Republicans are meddling in North Carolina’s Democratic primary. A dark-money group is spending more than a million dollars to promote Erica Smith over Cal Cunningham, the favorite of the political establishment. The group believes Smith would be an easier opponent for Thom Tillis to beat than Cunningham. 

Meddling in the other party’s primary is not that rare. A GOP group is encouraging Republicans to vote for Bernie Sanders in South Carolina’s presidential primary right now. Back in 2012, Democrats famously (or infamously, depending on your point of view) ran ads to support Todd Akin in Missouri’s Republican primary for US Senate. Akin was a weak general election candidate with a lot of baggage and the move allowed incumbent Democrat Claire McCaskill to hold her seat for one more term. 

In North Carolina that same year, a third party group jumped into the lieutenant governor’s primary and successfully swayed the vote. Back then, former state Representative Linda Coleman faced state Senator Eric Mansfield in what was short race. Gov. Bev Perdue announced in January that she wouldn’t run for re-election, setting off a scramble that led to a three month campaign. Coleman only raised about $25,000 but the State Employees Association of North Carolina spent about $500,000 to successfully promote her candidacy. 

The Republican group believes Smith is the weaker of the two candidates because she has shown little ability to raise money. The ad sounds like a parody of what Democrats say about themselves but it will still likely boost Smith. She will get name recognition and exposure that she lacks. The ad is targeted to the most liberal wing of the party but also lets African American voters know that there is an African American candidate in the race. It might not seal the deal but could give people reason to learn more about Smith.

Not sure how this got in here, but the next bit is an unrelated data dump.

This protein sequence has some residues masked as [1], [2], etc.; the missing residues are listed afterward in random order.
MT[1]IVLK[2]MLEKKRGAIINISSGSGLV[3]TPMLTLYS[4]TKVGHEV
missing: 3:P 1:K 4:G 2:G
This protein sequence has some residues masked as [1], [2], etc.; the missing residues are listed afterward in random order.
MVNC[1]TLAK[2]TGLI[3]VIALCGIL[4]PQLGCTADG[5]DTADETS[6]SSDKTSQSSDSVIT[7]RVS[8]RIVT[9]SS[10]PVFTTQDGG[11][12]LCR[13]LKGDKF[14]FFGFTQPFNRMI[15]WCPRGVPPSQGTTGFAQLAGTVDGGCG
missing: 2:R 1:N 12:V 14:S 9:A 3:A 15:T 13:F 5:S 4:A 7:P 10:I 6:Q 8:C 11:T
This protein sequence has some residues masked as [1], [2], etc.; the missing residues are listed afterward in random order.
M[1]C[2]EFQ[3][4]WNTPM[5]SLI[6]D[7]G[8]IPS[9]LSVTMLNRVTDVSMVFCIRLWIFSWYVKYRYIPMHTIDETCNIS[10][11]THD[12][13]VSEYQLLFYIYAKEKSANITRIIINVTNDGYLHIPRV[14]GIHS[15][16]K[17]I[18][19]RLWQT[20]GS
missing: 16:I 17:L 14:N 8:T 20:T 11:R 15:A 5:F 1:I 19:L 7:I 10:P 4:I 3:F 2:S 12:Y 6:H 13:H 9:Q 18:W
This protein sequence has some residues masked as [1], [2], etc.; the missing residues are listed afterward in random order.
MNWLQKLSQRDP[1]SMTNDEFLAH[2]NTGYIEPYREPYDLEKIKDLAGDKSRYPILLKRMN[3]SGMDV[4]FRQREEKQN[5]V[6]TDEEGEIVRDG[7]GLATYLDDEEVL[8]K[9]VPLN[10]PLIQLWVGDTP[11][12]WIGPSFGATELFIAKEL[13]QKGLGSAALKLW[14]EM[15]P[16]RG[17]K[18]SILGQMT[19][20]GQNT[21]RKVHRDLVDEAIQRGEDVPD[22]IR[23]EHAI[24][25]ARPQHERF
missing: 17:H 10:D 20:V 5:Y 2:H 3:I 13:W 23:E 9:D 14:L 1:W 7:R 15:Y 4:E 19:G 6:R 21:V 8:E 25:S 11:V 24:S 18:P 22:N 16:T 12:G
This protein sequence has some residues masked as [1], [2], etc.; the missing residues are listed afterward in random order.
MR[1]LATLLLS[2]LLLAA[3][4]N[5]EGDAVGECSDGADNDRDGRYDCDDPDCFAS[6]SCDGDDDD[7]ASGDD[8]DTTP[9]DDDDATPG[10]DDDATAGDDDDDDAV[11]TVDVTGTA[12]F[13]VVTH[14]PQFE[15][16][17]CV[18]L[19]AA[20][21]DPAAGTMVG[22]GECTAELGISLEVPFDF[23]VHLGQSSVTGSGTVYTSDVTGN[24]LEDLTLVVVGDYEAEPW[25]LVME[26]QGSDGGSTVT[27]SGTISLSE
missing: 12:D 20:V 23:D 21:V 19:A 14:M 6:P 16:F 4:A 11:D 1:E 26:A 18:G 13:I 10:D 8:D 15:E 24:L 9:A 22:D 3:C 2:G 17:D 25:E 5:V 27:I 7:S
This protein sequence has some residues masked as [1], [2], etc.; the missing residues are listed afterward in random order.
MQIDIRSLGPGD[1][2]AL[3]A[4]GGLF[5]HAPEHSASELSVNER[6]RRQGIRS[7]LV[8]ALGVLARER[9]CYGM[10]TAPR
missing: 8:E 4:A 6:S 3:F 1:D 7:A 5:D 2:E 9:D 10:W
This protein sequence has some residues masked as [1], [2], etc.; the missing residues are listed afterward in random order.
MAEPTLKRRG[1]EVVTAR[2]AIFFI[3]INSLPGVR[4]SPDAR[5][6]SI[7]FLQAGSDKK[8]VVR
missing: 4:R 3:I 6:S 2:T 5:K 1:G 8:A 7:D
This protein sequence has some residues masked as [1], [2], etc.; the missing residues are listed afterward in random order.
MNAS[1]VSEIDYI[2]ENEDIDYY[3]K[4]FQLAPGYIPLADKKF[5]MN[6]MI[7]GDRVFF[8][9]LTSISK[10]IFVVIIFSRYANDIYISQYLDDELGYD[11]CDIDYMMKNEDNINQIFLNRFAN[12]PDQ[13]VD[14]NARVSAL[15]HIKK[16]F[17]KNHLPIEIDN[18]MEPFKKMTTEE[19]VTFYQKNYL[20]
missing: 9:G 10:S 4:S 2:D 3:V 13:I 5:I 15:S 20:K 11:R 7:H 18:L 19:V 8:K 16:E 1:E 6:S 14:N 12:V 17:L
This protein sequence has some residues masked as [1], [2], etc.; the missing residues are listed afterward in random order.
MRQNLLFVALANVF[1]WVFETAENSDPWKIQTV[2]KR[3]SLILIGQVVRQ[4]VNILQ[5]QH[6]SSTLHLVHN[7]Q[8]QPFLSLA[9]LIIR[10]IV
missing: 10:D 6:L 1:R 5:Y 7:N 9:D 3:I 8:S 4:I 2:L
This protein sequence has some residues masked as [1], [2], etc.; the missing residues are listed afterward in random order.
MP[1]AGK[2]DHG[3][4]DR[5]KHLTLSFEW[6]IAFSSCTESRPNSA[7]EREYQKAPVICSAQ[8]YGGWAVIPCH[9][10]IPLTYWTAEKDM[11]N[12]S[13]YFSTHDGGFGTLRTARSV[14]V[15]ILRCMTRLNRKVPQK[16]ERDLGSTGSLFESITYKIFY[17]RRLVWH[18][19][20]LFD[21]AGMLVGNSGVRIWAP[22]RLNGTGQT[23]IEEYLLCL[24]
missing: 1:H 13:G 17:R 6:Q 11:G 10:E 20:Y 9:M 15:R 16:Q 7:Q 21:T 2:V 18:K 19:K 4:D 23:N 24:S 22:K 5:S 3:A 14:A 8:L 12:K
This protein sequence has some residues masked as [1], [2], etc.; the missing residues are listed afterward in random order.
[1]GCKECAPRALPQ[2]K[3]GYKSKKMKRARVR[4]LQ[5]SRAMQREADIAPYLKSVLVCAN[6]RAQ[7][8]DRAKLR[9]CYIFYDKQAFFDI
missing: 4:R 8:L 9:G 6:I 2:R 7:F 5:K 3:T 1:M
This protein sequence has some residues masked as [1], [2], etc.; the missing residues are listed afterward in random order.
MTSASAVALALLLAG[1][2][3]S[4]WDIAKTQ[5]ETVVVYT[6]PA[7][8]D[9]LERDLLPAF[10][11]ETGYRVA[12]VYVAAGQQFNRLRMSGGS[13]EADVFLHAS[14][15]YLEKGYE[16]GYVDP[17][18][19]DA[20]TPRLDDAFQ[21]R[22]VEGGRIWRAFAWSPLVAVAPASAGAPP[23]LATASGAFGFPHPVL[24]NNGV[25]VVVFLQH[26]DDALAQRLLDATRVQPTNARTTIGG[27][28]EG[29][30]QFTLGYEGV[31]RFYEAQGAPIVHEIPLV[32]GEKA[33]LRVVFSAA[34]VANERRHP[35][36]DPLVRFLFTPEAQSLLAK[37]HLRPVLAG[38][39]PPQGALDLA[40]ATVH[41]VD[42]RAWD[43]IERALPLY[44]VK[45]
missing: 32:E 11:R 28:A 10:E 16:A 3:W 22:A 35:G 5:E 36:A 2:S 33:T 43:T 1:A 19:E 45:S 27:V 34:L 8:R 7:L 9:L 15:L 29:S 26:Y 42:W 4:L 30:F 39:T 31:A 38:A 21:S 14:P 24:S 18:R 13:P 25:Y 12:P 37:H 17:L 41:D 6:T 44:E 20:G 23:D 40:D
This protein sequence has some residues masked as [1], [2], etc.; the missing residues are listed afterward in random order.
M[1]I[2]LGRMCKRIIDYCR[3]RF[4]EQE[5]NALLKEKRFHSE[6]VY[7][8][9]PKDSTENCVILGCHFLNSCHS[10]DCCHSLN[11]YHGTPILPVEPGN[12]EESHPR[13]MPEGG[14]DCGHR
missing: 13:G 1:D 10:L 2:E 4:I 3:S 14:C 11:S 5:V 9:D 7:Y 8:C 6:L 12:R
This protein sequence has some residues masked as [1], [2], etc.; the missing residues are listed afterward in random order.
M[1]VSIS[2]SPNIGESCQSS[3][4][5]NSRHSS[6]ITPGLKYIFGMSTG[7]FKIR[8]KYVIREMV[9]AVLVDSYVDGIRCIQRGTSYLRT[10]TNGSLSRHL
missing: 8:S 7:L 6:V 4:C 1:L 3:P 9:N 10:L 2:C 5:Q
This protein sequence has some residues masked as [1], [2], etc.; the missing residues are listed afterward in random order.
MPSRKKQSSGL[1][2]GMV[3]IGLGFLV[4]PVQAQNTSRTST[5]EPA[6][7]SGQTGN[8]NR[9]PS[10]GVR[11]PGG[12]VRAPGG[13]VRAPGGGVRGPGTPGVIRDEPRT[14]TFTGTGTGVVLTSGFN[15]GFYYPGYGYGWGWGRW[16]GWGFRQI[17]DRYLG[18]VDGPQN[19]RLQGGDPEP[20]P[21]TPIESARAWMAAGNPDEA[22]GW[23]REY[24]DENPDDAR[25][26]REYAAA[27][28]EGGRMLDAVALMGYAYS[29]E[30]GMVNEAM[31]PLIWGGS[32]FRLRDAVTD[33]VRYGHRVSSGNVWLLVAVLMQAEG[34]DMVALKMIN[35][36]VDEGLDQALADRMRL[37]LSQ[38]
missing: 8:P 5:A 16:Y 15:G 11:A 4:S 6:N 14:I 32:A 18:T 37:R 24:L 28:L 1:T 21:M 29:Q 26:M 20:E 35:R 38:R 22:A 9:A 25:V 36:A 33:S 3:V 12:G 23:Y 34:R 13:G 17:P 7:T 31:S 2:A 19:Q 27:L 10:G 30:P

If the group’s efforts are successful they might rue the day they spent that money. Smith is no Todd Akin, an extremist who lived with his foot in his mouth and alienated moderate voters in Missouri. Her problems are structural. She’s failed to put a successful fundraising operation in place or build a modern campaign. She’s been running a state senate race in a US Senate primary. Her problems could likely be fixed after the primary if she is willing to listen to people who understand campaigns better than her. An African-American woman in a US Senate contest could be a historic candidacy that drives out black voters at numbers approaching Obama’s in 2008. 

That said, I still think Cunningham has the advantage. He has built a better organization and his advertising will more realistically reflect his candidacy. In addition, the third party group supporting him, Vote Vets, has given him an advantage that means Smith is playing catch up.

The real story, though, is that dark money can now dominate our politics. In declaring that money is essentially speech, the courts have given disproportionate power to corporations and wealthy individuals to influence our elections. If Smith is successful, a third party group trying to undermine the Democratic Party will be largely responsible. If Cunningham beats that money, his early support from a Democratic-leaning Super Pac will have played a significant role in inoculating him. Big money dominating our campaigns is bad for our democracy.  

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